County governments are struggling to meet their financial obligations due to...
County governments in Mt Kenya regions are struggling to meet their financial obligations due to delays by the National Treasury to disburse funds to the devolved units.
In Meru, the county government claims the best contractors are shunning projects because of fears the payments could be delayed.
The cash crunch has also seen workers' salaries delayed and suppliers go unpaid for months as the county government continues to scrutinise a Sh1.6 billion debt inherited from the former government.
Sources revealed that workers were paid their January salaries on February 19 and February pay on March 5 after the county government acquired a credit line from a commercial bank.
Deputy Governor and County Finance Executive Titus Ntuchiu said the best contractors were unwilling to work for the county government because of its reputation for delayed payments and pending bills.
“We also are feeling guilty that we are killing enterprise because contractors ultimately work on credit and need to be paid quickly so they can liquidate the debts and pick up more tenders elsewhere,” Mr Ntuchiu said.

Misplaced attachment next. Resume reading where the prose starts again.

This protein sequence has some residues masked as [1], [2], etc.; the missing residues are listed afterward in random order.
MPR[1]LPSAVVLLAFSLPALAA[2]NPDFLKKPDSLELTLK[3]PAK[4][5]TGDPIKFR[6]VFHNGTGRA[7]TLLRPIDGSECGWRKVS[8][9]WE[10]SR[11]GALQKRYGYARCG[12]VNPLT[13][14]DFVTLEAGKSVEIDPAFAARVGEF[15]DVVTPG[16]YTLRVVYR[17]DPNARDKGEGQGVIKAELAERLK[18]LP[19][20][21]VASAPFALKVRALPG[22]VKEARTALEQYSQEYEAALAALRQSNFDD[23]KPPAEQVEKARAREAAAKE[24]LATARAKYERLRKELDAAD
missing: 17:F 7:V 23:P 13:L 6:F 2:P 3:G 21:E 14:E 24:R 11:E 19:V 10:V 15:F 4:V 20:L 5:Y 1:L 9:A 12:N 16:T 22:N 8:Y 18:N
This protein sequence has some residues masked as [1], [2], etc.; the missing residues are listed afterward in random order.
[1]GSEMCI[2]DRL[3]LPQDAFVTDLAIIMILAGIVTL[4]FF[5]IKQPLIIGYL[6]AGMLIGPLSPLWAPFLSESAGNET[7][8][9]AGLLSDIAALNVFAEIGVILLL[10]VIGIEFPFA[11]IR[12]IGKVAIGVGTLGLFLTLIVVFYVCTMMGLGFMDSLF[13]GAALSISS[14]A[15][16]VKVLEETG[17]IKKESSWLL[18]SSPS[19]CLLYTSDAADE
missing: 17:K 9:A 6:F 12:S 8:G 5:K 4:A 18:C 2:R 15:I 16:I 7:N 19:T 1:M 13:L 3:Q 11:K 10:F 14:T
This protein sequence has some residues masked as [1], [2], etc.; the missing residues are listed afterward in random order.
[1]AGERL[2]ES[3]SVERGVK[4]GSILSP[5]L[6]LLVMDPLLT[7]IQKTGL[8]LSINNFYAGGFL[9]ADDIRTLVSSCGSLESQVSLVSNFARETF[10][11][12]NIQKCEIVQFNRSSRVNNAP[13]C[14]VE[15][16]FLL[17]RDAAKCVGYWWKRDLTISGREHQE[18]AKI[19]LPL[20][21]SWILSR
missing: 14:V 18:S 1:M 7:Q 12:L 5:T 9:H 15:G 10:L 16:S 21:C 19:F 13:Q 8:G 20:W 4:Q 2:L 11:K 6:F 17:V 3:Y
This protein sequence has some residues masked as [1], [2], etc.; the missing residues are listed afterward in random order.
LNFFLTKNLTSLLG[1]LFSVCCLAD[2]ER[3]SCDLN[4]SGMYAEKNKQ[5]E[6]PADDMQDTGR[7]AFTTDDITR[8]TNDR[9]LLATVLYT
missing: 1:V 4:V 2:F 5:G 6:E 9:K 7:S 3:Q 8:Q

He said the fact that they had been forced to rely on commercial banks to finance staff salaries underlined the gravity of the problem facing county governments.
“Commercial bank loans are actually not approved by the Controller of Budget but are a last resort for us to keep up staff motivation,” he said.
National Treasury Cabinet Secretary Henry Rotich early this month announced austerity measures in the face of revenue shortfalls and asked senators to cut county budgets by up to Sh18 billion as he prepares a second supplementary budget, targeting national budget cuts of up to Sh60 billion.
Ntuchiu believes the problem can be solved if the counties are paid monthly.
“All they need to do is break down the year's allocation for each county into months then instruct the Central Bank to remit the monthly standing order by a certain date so we do not have to worry about such basic issues as staff pay."
This is not a problem unique to Meru County. Laikipia Governor Ndiritu Muriithi said his government had been unable to fund stalled development projects.
Although his county has received part of the disbursement, Mr Muriithi said they were considering getting funds through other means.
"We are trying to manage the money that has been released as we seek more from domestic revenue collection," he said.
"We don't have adequate funds but our expectation is that the cash flow circumstances will improve in both the national and county governments."
In Nyeri, hundreds of patients were stranded at Nyeri Referral Hospital due to a go-slow by staff over delayed salaries.